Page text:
In “Anatomy of a Chop” I told you about my first ever skydiving malfunction. It was on my 8th wingsuit jump and it was self-inflicted.
I deployed asymmetrically after geeking the person I was flocking with, which resulted in numerous line twists that developed into a spiraling downplane. This is where the canopy dives vertically at the ground picking up speed whilst rotating horizontally at an ever-increasing rate of knots.
It’s definitely not fun.
The canopy I was flying on that jump is known for being friendly and docile, so it was with great surprise that I found myself in that position.
I gave away wingsuiting after that episode; not because I was scared, but because I decided that with only a few hundred jumps under my belt it was too early to be trying flat flying, free flying and wingsuit flying. I was over-committing and needed to pull back.
I concentrated on flat flying.
Four years down the track and armed with much more experience I decided it was time to get back into it. It would be lie to say that the preponderance of wingsuit videos recently posted by the likes of Jeb Corliss and others of that ilk had nothing to do with my decision.
To ensure maximum safety I undertook a wingsuit flight refresher course with an experienced tutor who told me that I was actually pretty good considering my last flight was in 2008. We dirt-dived the jump and then practiced exits in the aeroplane mock-up before emplaning for a leap from 14,000 feet.
After a thorough debrief he signed me off as competent to once again fly solo in a wingsuit.
I’m very happy to say that I’m now back in the saddle.
My new Phantom 3 wingsuit from Phoenix-Fly went for its first jump at Australian Skydive in Bridgewater, Victoria, last weekend, and I’m here to tell one and all that I had an absolute blast.
It was a strange to feel the nerves again, because 1200 jumps tends to de-sensitise you. This time, however, it would be fair to say I was deep in my own headspace for a while, thinking about what was to come.
Once onboard the plane my brain settled down, perhaps from being in a familiar environment, and on the ride to height I ran through some mental rehearsal of the jump I was about to make, visualising every aspect from exit to landing.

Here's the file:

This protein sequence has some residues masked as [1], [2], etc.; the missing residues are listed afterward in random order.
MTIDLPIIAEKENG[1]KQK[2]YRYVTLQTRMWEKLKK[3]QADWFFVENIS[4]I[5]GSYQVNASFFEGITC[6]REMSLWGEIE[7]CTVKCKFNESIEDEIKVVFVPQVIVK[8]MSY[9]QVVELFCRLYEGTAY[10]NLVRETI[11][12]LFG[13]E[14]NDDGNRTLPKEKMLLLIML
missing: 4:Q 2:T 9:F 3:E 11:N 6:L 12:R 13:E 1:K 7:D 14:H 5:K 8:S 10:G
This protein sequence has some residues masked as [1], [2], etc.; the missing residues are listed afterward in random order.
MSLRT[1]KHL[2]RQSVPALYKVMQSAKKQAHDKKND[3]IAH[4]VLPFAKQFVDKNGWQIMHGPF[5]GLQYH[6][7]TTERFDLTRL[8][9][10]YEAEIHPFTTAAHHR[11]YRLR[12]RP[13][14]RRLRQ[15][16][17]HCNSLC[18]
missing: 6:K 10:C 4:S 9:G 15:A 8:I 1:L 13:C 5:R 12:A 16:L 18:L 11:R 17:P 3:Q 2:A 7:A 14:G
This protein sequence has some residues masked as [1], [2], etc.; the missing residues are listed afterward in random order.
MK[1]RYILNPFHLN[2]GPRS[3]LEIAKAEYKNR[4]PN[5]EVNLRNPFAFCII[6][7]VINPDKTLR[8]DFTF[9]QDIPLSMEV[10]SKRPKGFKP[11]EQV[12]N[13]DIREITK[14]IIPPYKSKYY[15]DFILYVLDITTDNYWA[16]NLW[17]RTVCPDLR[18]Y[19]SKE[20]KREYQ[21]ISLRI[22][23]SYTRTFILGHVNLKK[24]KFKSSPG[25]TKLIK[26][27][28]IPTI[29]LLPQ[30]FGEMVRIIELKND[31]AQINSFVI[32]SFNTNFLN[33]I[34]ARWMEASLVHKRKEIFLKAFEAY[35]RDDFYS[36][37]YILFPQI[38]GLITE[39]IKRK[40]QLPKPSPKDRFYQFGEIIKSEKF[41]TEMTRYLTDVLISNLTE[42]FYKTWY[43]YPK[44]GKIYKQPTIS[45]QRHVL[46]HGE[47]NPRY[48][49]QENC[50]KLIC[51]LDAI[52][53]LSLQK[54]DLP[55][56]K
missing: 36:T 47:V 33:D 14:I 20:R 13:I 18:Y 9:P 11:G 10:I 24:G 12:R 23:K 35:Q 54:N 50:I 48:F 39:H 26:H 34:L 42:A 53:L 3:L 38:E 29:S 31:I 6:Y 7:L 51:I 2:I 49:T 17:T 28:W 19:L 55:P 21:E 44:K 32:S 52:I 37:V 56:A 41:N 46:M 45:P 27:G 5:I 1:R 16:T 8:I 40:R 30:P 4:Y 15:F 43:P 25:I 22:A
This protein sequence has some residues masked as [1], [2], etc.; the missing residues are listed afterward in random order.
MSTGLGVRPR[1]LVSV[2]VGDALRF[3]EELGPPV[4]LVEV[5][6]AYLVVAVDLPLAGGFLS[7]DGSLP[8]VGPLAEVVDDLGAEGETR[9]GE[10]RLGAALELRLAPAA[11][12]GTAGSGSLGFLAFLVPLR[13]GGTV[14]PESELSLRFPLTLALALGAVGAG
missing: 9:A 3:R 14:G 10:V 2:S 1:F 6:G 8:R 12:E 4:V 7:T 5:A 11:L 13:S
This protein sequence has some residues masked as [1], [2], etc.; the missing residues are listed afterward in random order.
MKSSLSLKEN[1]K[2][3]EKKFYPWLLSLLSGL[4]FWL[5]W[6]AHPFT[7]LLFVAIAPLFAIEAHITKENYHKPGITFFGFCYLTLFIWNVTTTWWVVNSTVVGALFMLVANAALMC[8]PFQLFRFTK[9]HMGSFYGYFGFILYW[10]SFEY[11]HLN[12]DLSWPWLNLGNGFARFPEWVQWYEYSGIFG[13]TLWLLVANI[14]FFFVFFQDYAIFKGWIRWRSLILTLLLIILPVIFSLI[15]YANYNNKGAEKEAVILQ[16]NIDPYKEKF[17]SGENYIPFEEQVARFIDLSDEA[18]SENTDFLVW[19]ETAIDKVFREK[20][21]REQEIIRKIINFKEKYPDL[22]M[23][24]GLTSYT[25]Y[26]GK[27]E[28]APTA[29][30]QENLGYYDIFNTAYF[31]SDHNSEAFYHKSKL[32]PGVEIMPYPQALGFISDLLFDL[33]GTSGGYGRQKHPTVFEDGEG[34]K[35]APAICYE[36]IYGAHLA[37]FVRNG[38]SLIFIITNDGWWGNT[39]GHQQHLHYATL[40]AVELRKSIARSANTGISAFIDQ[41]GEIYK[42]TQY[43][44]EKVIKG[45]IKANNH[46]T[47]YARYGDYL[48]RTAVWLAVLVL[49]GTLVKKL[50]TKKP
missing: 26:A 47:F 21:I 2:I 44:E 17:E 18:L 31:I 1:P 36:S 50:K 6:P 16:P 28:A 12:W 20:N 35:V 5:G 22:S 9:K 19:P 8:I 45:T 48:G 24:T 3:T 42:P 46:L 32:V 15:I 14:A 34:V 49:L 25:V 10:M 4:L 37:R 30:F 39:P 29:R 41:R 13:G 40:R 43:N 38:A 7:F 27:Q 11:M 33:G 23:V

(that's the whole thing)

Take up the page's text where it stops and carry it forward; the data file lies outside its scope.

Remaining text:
There was the usual banter from the crowd onboard but as we came closer to jump height everyone’s attention turned to gear checks. Pins were inspected, cameras turned on and handshakes passed around.
Time to go.
I was to exit last as the rest of the load had left the aeroplane. This is usually the case as wingsuit pilots cover more ground than ordinary freefallers and can afford the lengthier climb out.
My first exit went well, but immediately I opened up my wings I began potato chipping, a sure sign that I wasn’t relaxed. I was oscillating in the longitudinal axis and rocking slightly from side to side, and this meant I was unstable.
I made my first ninety-degree turn to the left of jump run, and then ten seconds later started my downwind run back to the drop zone.
Once established downwind I told myself to relax, as I could still feel that I was not fully stable and in control. This allowed me to settle down enough to try my practice deployments.
Wingsuit pilots signal their intention to deploy their parachute by clicking their heels together three times then shutting down their leg-wing before throwing their main pilot chute into the breeze. I found it surprisingly hard to do this because the leg-wing inflates in flight, and it felt like I had a huge pillow stuck between my knees.
I continued the flight for another thirty seconds or so until the audible altimeter in my helmet let out its familiar tones, telling me I was now at 6,000 feet, the height I’d decided I would deploy.
As a novice wingsuit pilot I knew I’d need extra time to deploy and sort myself out once under canopy. I also needed extra height up my sleeve in case I encountered problems during the deployment phase. You can never have enough insurance in this game.
I threw the pilot chute and seconds later found myself hanging silently from my beautiful canopy. My deployment had gone flawlessly.
I unzipped my arms and legs, released my brake toggles, and enjoyed what was one of the best canopy flights I’ve had, elated that I’d re-entered the world of wingsuiting.
I’m heading back to Bridgewater in a few weeks for a ten-day wingsuit camp where I’ll be getting tuition from some of the world’s best wingsuit pilots.
Who knows, I might even be flocking…